From Wikipedia, the free encyclopedia
Company typeNonprofit organization
Founded1977; 47 years ago (1977)
Headquarters Seattle
Key people
Nikolaj Gilbert, President and CEO
RevenueUS$303,223,000 (as of 2020) [1]
Number of employees

PATH (formerly known as the Program for Appropriate Technology in Health) is an international, nonprofit global health organization. [2] PATH is based in Seattle with 1,600 employees in more than 70 countries around the world. Its president and CEO is Nikolaj Gilbert, who is also the Managing Director and CEO of Foundations for Appropriate Technologies in Health (FATH), PATH's Swiss subsidiary. PATH focuses on six platforms: vaccines, drugs, diagnostics, devices, system, and service innovations.


Founded in 1977 as the Program for the Introduction and Adaptation of Contraceptive Technology with a focus on family planning, PATH soon broadened its purpose to work on a wide array of emerging and persistent global health issues in the areas of health technologies, maternal health, child health, reproductive health, vaccines and immunization, and emerging and epidemic diseases such as HIV, malaria, tuberculosis, and COVID-19.

In 2000, PATH had 300 employees and an annual budget of $60 million. In 2020, this increased to 1,600 employees and a budget of $323 million. [3]

Developed technologies

Vaccine and pharmaceutical technologies

PATH collaborated with the World Health Organization starting in 1979 to develop the vaccine vial monitor, a small sticker that adheres to a vaccine vial and changes color as the vaccine is exposed to heat over time. The sticker shows when a vaccine has reached its preset temperature limit and can no longer be safely used. It took over thirty years until 2007 for the widespread adoption of this technology by vaccine manufacturers. [4] UNICEF requires these monitors on all vaccines it purchases. [5]

PATH also developed the Uniject injection system. The single-dose, autodisabling injection system consists of a needle attached to a small bubble of plastic that is prefilled with medication. The system is designed to prevent disease transmission and requires low training to administer vaccine and other drugs safely, intended for remote villages. [6]


Developed by Bon Dente International, Ultra Rice is a manufactured grain owned by PATH. Designed to resemble the texture and appearance of regular rice, it is a micronutrient fortified grain that can be mixed with rice to reduce malnutrition in countries where rice is a staple food. [7] The micronutrients include zinc, folic acid and iron, and it is capable of reducing the incidence of anemia and infant (6-24 month old) mortality in low-income populations. It is typically mixed with regular rice at a 1:100 ratio. Ultra Rice has been produced and tested in several countries, including Brazil, Burundi, and India, where it has been served in school-lunch programs. [8] [9] Starting in 2010, PATH distributed Ultra Rice to Cambodia through food assistance programs and for further research, for which it now has over thirty studies. The results showed that fortified rice was well accepted by children, parents and teachers and consumption of it was similar or better than normal rice. [10] In 2012, PATH entered a business partnership in Brazil with a commercial rice producer to sell Ultra Rice mixed in with regular rice at supermarkets. [11]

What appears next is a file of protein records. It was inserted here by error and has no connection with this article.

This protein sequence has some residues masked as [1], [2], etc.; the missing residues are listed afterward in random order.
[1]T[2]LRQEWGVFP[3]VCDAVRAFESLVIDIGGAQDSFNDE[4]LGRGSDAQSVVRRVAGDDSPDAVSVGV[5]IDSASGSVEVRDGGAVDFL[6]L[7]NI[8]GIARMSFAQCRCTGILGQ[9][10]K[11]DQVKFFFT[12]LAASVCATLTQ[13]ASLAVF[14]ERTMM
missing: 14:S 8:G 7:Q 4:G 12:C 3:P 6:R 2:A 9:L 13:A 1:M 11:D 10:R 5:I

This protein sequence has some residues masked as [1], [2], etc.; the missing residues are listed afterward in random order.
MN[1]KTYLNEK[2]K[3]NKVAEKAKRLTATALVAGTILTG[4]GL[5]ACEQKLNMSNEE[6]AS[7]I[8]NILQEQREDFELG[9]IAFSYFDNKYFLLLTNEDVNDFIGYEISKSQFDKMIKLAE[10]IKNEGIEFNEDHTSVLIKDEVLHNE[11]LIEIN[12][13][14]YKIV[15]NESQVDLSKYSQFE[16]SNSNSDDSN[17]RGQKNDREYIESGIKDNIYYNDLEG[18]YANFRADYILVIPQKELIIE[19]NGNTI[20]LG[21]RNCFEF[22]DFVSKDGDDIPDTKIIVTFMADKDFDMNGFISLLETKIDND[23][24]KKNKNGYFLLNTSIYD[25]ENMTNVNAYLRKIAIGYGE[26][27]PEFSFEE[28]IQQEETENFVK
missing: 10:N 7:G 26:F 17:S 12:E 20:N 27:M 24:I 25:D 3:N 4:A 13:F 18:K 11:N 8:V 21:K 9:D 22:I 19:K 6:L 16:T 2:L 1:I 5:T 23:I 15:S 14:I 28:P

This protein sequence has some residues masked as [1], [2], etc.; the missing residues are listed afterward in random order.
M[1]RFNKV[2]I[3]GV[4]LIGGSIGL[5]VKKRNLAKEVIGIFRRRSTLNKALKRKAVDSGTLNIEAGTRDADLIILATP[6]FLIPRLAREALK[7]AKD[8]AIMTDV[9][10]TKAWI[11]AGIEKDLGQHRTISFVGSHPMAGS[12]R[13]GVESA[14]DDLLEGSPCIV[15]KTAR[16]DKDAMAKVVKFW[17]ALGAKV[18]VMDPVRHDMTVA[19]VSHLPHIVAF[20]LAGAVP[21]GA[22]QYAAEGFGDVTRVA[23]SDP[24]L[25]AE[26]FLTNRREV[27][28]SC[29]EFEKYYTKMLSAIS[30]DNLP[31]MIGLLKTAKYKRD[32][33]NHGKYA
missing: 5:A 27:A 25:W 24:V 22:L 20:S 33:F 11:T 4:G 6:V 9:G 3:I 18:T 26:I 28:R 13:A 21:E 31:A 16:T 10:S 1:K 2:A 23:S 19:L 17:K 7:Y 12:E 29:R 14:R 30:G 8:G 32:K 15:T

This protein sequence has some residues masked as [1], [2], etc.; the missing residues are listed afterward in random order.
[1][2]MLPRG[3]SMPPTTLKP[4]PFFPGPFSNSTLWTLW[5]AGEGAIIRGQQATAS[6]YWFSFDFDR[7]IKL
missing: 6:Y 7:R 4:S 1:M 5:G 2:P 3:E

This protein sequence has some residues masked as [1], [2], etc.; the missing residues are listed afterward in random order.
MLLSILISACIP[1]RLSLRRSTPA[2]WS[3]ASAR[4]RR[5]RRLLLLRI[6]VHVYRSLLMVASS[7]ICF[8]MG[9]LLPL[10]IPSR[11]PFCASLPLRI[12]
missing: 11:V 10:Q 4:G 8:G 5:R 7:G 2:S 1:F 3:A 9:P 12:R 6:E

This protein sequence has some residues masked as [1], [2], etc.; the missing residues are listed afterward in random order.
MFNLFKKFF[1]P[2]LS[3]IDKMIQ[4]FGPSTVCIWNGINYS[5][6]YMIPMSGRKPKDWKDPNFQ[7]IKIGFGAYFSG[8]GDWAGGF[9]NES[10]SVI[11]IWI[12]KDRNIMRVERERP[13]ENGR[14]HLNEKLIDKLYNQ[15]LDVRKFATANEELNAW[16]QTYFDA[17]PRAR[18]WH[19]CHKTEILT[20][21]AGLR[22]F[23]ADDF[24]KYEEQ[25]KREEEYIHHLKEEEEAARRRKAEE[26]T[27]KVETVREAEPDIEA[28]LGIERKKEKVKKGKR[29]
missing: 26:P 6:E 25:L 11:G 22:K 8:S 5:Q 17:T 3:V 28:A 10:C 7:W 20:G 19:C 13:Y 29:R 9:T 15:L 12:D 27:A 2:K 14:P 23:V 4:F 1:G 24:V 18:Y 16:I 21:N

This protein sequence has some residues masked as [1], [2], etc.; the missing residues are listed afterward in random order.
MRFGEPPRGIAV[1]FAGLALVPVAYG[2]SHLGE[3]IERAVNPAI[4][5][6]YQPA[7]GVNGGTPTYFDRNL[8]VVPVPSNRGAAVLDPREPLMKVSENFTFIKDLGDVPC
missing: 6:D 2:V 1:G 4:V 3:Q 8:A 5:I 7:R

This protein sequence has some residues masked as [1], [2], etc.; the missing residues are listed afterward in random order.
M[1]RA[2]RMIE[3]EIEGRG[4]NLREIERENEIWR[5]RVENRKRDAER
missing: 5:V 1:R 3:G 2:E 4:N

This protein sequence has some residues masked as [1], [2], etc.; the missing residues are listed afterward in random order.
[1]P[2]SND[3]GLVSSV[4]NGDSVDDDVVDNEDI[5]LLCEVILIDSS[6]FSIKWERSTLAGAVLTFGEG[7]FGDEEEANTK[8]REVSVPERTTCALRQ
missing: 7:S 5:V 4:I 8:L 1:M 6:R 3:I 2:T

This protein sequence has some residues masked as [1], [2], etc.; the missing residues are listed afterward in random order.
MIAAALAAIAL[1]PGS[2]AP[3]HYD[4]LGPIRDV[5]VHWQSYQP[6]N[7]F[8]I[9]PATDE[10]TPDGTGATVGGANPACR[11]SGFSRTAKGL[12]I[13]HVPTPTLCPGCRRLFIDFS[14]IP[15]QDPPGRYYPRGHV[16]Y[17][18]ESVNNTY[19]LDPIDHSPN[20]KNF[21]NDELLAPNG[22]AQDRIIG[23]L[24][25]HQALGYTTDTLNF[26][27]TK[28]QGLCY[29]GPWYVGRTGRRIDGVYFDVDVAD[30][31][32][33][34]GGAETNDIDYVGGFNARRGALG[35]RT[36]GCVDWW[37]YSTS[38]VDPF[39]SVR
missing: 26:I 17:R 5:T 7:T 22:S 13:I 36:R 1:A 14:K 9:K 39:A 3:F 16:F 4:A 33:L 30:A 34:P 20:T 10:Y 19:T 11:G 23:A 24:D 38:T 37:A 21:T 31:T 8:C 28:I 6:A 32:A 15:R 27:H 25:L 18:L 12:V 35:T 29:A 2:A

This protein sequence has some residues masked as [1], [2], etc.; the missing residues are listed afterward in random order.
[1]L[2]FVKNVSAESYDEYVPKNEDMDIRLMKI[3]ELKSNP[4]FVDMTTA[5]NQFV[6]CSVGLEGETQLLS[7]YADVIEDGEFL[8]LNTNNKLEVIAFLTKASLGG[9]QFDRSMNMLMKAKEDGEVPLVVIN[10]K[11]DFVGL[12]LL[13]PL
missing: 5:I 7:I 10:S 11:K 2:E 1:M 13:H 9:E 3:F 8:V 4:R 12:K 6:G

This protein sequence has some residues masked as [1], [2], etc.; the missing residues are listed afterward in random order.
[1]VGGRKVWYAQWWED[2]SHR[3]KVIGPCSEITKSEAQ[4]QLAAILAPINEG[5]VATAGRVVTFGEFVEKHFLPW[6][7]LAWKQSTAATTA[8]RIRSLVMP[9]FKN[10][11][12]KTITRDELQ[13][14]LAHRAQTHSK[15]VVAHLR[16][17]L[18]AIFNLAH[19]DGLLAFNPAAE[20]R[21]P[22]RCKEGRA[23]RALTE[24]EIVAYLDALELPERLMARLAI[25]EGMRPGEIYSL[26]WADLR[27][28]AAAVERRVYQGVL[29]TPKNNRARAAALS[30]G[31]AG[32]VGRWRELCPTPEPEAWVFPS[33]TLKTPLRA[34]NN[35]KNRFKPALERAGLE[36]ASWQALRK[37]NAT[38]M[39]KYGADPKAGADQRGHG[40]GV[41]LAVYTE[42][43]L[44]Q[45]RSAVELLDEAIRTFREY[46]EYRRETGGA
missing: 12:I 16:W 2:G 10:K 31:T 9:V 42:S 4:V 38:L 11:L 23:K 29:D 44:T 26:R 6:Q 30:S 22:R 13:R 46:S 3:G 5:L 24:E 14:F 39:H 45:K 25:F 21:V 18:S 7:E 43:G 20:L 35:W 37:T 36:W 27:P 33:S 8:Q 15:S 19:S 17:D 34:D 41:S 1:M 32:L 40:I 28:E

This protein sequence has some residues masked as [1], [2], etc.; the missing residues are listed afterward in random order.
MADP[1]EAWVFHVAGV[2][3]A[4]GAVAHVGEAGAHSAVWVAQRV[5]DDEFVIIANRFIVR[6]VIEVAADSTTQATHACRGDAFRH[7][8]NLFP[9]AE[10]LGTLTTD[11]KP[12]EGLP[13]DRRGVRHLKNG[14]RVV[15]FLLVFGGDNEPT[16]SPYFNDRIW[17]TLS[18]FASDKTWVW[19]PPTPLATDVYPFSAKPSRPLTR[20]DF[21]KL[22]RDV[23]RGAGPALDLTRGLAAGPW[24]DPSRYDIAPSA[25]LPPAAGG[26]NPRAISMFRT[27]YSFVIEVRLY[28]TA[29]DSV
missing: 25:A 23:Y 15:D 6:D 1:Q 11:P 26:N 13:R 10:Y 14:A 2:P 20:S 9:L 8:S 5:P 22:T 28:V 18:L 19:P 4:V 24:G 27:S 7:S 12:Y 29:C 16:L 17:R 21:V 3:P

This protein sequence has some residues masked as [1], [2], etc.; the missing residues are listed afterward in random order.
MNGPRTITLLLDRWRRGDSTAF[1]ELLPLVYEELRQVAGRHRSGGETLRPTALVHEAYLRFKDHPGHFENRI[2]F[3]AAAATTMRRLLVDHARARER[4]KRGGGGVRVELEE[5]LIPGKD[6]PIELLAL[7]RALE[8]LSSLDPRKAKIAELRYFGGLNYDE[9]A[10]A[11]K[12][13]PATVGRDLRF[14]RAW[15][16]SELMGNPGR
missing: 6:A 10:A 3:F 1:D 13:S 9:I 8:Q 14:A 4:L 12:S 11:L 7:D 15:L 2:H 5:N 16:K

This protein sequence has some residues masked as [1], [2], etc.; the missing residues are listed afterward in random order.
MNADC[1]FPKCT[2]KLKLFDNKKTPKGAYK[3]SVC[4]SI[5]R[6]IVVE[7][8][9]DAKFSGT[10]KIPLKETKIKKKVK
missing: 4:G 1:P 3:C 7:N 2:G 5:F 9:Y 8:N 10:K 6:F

Sexual and reproductive health

PATH technologies address sexual and reproductive health include:

  • The careHPV test, developed in conjunction with Qiagen as the first molecular diagnostic to screen for human papillomavirus (HPV)—the most common cause of cervical cancer—in clinics in low-resource settings. China's State Food and Drug Administration approved the test for sale beginning in January 2013, followed by India and other emerging markets. [12] The test is designed specifically for use in clinics that lack reliable clean water or electricity.
  • The SILCS diaphragm, a "one size fits most" contraceptive device. The device differs from traditional latex diaphragms in that it is made of silicone instead of latex, is designed to hold up to extreme temperatures and poor storage conditions common in developing countries, and will not require a doctor's fitting. [13]
  • The Woman's Condom, a female condom designed to be easier to use effectively, less noisy and more comfortable other female condoms. [14] PATH transferred production of the condom to Dahua Medical Apparatus Company in China in 2008. The condom has received regulatory approvals in China and the European Union and became commercially available in China in late 2011. [15]